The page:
These thoughts are not perfect, and I have decided to release them into the ether even in their imperfect state. They serve as the beginning of a conversation with you. Because none of us knows how long we will be here, so imperfect conversations are better than none...
And to die, which is the letting go
of the ground we stand on and cling to every day…
- Rainier Maria Rilke
Our deepest human dilemma revolves around the fact that we've chosen to love mortal beings and that we ourselves are mortal. Pain is built into this proposition.
This dilemma brings out our need for epic truths. I personally have found strength by going to the creatives and the spirituals – the musicians, poets, artists, writers, philosophers, mystics - and nature itself - to help me know where I might be located in life's impermanent mystery. The creatives and mystics are our culture's experts in feeling and meaning-making – and truth-telling.
We count on someone like Emily Dickinson to tell us that dying is the wild night and the new road.
We count on Van Gogh's Wheat Field with Crows to help us see the possible landscape we may be encountering.
We count on Rainer Maria Rilke to tell us such things as this:
Let this darkness be a bell tower
and you the bell.
As you ring,
what batters you becomes your strength.
This may not be good news to everyone, but it is good news to the one who is being battered.
We can go to the ancients who have sat with suffering with reflection -
like this great description of grief in Psalm 102:
My days vanish like smoke;
My heart is blighted and withered like grass;
I forget to eat my food.
Because of my loud groaning
I am reduced to skin and bones.
I am like a desert owl,
like an owl among the ruins.
I lie awake; I have become
like a bird alone on a roof.
For I eat ashes as my food
and mingle my drink with tears
My days are like the evening shadow;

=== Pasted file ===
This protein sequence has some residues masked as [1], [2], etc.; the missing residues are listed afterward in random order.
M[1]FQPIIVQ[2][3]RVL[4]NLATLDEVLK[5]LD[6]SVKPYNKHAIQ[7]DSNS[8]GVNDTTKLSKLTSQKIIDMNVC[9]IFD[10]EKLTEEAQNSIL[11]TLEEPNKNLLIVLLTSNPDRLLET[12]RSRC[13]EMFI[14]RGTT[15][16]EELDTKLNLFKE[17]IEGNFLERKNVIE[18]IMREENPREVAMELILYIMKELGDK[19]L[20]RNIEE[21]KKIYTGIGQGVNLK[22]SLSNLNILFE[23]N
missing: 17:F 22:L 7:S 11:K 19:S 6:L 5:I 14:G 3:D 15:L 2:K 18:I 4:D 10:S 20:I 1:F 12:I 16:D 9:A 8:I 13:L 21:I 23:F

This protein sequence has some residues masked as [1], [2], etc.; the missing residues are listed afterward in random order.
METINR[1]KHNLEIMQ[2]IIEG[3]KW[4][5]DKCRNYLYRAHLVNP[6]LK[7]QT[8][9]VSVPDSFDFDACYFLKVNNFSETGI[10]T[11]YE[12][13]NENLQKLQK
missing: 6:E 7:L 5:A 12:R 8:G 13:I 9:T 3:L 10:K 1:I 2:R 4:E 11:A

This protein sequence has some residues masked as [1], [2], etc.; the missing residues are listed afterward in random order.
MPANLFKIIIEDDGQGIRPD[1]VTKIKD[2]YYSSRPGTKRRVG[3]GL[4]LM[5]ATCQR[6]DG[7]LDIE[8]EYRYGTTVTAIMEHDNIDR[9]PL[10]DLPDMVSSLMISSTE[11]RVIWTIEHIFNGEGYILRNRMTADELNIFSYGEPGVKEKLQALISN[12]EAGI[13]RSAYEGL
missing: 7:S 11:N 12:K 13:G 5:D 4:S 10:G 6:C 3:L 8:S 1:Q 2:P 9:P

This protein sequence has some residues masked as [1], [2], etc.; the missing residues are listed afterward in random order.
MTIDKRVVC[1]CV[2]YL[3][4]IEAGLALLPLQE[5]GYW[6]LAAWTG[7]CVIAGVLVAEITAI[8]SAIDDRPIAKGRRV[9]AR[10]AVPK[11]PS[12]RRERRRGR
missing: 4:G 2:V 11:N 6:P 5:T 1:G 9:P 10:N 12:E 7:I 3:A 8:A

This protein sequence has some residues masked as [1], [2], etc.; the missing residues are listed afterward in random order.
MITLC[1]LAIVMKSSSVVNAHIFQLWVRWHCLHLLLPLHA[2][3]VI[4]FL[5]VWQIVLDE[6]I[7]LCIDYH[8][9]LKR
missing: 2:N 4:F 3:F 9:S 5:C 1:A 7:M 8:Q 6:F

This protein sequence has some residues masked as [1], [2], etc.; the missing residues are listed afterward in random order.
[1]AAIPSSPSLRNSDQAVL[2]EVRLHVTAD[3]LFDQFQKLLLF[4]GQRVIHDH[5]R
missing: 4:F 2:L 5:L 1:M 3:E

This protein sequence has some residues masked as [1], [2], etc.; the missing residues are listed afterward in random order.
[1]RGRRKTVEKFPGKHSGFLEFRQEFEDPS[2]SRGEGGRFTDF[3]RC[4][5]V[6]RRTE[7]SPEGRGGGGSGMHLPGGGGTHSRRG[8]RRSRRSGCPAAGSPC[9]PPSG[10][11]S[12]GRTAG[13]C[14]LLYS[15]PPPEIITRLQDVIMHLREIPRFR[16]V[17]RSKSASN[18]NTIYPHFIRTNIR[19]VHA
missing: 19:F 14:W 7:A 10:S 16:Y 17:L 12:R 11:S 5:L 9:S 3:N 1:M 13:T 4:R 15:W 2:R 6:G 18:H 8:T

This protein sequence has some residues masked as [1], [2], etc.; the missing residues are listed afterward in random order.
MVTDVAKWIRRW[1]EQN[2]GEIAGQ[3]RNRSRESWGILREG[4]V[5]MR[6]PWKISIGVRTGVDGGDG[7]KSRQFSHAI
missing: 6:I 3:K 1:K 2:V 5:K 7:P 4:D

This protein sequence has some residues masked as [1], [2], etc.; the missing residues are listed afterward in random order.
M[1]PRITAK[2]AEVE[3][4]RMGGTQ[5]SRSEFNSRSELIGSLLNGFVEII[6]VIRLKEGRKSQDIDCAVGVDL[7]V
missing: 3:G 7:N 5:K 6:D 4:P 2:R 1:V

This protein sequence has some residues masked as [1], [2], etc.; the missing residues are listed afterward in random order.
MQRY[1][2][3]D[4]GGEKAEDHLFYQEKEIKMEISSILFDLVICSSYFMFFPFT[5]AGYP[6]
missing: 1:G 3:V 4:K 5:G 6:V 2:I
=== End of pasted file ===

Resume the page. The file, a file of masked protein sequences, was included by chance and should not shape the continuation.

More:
I wither away like grass.
Yet, this is how Psalm 102 concludes:
They will perish, but you (meaning God) remain;
they will all wear out like a garment.
But you remain the same.
The Buddhist teacher tells us that by sitting with impermanence, we gain insight that causes the very foundations of our suffering to crumble.
These conversations with impermanence, for me, include words like:
And so, intimate encounters with impermanence are the moments we are wholly unprepared for. Like a step into wildernesses unknown to us, it is an encounter with things absolutely foreign and terrifying. You fear what the route might require of you, what weather you will endure, what terrain and animal life you will encounter and so forth.
These kinds of wilderness experiences are seldom sought, desired or willingly participated in. This frontier might be better understood as more of an exile or diaspora – that word being from the Greek, meaning dispersion or to scatter. It has the essence of being expelled to travel, as if you were scattered to the wind. This may be the most involuntary frontier that we embark on. All frontier experiences require a great deal of creativity and improvisation whether we understand it this way or not. Especially early after loss we only see the darkest aspects, but as we travel farther or have experienced and reflected on multiple losses... we can observe that our encounters with loss are served well by creativity in addressing the problems to be solved, selves to be known, relationships to be explored.
Rainer Maria Rilke says:
You darkness, that I come from,
I love you more than all the fires
that fence in the world,
for the fire makes
a circle of light for everyone,
and then no one outside learns of you.
But the darkness pulls in everything:
shapes and fires, animals and myself,
how easily it gathers them! -
powers and people -
and it is possible a great energy
is moving near me.
I have faith in nights.
We may bristle at hearing this, but having faith in nights is a good word for the one wandering in the dark, isn't it?